Most people were kind and patient enough to help me when I was struggling to communicate, and treated me as someone "at the same level" so to speak.
But also some people just ignored me/waved me off (literally) as soon as they knew I was a foreigner who was answering a question/making a request. I was flabbergasted at the treatment and the rudeness of the people. But those people would treat anyone badly if it's a nuisance for them, regardless of language fluency.

I think we can all agree that "native speakers" do not equal "smart" no matter how fluently they speak the language. The topic and contents of the speaker matter. Once they are at the intermediate level, their level of education and intelligence come through even when they are not able to speak as fluently as native speakers.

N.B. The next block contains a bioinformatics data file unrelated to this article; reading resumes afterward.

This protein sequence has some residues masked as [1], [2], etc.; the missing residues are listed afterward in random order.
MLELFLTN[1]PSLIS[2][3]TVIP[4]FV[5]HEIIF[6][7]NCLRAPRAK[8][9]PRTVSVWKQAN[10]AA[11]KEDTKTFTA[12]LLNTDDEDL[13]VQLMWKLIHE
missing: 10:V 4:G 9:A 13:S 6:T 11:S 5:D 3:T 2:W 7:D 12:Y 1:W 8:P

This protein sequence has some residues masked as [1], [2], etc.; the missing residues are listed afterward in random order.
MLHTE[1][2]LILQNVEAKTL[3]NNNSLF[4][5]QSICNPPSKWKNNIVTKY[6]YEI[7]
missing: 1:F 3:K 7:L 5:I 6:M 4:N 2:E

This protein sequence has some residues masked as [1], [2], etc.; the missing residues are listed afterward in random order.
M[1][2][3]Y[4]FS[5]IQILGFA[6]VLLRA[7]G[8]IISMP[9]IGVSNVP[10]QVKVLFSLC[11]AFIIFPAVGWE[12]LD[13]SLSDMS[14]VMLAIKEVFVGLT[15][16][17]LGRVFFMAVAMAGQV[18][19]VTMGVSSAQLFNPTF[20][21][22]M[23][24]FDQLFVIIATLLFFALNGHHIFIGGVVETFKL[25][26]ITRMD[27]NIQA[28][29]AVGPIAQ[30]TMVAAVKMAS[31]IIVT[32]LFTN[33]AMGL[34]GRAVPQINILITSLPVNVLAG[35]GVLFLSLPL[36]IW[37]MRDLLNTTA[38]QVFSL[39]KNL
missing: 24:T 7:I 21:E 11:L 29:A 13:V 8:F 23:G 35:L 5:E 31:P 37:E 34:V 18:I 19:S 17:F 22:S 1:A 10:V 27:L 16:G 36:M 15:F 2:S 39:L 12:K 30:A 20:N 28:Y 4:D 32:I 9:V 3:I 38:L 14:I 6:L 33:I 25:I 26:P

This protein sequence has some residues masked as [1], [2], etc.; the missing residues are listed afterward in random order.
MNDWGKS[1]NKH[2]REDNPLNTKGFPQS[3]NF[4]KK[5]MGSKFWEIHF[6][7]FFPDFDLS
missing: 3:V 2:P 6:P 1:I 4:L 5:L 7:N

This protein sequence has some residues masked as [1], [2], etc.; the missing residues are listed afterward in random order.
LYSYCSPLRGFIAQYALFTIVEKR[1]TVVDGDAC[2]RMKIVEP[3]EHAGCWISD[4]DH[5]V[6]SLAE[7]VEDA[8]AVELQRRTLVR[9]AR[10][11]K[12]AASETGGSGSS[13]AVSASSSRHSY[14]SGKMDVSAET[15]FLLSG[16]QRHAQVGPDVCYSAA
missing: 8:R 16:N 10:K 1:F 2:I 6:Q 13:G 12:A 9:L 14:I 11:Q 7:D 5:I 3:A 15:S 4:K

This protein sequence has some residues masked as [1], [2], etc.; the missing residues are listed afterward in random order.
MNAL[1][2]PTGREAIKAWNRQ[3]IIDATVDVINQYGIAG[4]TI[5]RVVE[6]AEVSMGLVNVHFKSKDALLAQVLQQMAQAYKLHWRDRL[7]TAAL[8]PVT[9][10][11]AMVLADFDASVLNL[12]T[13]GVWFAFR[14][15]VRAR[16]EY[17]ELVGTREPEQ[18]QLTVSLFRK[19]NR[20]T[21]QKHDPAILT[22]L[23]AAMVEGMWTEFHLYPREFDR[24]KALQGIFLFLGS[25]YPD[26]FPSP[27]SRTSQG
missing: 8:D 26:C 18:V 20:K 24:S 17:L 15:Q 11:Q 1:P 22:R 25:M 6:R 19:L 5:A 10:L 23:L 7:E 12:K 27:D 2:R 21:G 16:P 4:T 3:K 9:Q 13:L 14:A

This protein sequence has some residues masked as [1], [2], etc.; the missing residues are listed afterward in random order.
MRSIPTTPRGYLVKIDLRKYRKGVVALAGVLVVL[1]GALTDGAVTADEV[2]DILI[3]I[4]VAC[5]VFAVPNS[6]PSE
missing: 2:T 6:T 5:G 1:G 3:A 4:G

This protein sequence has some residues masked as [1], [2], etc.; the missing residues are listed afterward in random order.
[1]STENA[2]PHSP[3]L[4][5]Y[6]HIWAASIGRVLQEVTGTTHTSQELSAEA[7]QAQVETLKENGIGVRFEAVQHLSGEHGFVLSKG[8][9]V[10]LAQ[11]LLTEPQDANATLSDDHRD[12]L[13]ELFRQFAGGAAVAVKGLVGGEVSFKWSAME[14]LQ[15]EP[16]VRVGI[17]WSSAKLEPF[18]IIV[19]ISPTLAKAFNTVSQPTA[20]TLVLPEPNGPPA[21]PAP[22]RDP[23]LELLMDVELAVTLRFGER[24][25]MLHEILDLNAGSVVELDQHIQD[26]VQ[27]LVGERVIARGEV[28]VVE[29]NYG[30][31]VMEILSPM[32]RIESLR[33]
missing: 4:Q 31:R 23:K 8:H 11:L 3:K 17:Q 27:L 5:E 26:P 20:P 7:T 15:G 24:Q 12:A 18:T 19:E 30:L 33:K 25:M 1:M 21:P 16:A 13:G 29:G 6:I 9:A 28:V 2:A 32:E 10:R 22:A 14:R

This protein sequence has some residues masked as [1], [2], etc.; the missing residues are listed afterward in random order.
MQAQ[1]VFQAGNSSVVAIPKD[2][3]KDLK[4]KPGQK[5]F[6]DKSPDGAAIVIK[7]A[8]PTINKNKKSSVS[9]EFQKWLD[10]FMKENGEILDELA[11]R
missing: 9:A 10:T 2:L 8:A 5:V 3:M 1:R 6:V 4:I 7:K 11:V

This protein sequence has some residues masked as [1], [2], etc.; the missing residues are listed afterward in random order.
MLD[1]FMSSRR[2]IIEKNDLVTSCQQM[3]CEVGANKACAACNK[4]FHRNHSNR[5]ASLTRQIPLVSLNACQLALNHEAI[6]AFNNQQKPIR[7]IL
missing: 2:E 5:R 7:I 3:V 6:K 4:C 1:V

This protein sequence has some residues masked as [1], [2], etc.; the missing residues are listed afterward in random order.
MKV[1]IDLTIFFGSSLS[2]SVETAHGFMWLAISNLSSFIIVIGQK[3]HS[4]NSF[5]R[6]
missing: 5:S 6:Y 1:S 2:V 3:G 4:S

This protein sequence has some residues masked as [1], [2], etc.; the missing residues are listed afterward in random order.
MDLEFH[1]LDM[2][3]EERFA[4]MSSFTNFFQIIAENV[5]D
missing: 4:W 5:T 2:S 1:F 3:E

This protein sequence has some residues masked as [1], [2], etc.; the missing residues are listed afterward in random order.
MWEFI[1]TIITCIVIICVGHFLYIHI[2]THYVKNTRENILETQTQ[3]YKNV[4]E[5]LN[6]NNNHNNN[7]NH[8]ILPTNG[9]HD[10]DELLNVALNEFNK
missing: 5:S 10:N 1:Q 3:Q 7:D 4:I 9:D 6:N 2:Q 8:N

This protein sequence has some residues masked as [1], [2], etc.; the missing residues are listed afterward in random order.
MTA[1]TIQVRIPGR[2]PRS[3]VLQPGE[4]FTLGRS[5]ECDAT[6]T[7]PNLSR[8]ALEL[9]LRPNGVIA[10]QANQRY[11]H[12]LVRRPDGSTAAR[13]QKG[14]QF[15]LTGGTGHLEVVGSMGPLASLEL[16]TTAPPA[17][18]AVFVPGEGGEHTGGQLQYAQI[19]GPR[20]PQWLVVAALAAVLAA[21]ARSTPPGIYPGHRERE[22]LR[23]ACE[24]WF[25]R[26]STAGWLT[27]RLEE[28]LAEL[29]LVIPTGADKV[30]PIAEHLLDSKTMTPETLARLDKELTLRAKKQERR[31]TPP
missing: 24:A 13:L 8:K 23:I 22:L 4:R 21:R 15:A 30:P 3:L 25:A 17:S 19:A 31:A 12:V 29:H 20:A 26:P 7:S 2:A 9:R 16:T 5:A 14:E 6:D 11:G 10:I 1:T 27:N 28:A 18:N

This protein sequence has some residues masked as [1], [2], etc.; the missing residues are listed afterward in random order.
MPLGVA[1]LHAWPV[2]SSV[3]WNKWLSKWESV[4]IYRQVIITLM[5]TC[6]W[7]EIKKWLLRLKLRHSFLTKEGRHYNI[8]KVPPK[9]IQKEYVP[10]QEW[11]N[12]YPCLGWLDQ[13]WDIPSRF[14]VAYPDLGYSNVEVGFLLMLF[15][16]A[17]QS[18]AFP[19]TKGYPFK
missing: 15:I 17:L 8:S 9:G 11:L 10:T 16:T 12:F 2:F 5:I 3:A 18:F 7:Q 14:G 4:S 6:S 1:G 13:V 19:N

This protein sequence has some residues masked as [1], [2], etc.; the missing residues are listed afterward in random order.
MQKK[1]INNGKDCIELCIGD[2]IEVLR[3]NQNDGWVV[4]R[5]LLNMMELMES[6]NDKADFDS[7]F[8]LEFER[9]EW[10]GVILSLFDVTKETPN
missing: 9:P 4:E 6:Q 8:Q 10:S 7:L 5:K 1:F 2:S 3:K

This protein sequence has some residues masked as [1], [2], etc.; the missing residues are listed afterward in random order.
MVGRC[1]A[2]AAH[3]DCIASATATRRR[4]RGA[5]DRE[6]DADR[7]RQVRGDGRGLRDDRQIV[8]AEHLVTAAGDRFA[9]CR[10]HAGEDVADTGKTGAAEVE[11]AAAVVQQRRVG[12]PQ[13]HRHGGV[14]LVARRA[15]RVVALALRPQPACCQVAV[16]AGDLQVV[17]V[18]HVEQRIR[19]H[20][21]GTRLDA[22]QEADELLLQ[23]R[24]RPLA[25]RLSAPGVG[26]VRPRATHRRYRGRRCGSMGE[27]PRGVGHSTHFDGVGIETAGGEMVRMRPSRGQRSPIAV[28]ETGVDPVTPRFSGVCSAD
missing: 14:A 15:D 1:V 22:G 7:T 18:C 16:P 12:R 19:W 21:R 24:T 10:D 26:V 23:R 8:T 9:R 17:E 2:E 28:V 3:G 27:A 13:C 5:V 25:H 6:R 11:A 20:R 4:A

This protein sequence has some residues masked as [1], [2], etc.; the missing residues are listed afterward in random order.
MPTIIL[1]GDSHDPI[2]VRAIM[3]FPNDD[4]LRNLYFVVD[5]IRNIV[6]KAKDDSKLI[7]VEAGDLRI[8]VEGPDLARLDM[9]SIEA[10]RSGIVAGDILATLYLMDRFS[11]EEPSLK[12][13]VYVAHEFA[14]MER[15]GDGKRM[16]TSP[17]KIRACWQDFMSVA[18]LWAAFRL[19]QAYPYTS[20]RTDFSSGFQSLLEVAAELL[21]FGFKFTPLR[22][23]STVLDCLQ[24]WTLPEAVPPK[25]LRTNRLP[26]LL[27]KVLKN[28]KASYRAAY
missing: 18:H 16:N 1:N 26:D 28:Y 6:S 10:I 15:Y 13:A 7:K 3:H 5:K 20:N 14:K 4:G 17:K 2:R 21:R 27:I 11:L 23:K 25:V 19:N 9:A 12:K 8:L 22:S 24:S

May 8, 2020
David, this wasn't meant to be a survey. I asked people to share their positive experiences so they did.

I really don't think I should have to justify that a widely recognised phenomenon like this affects everyone just because you decided that foreigners are an exception. I have no reason to believe that they are and I've seen enough of this to know it's a real thing. We've just had different experiences from different environments, it's not a matter of "right" or "wrong", not that you like using these words anyway ;)
May 7, 2020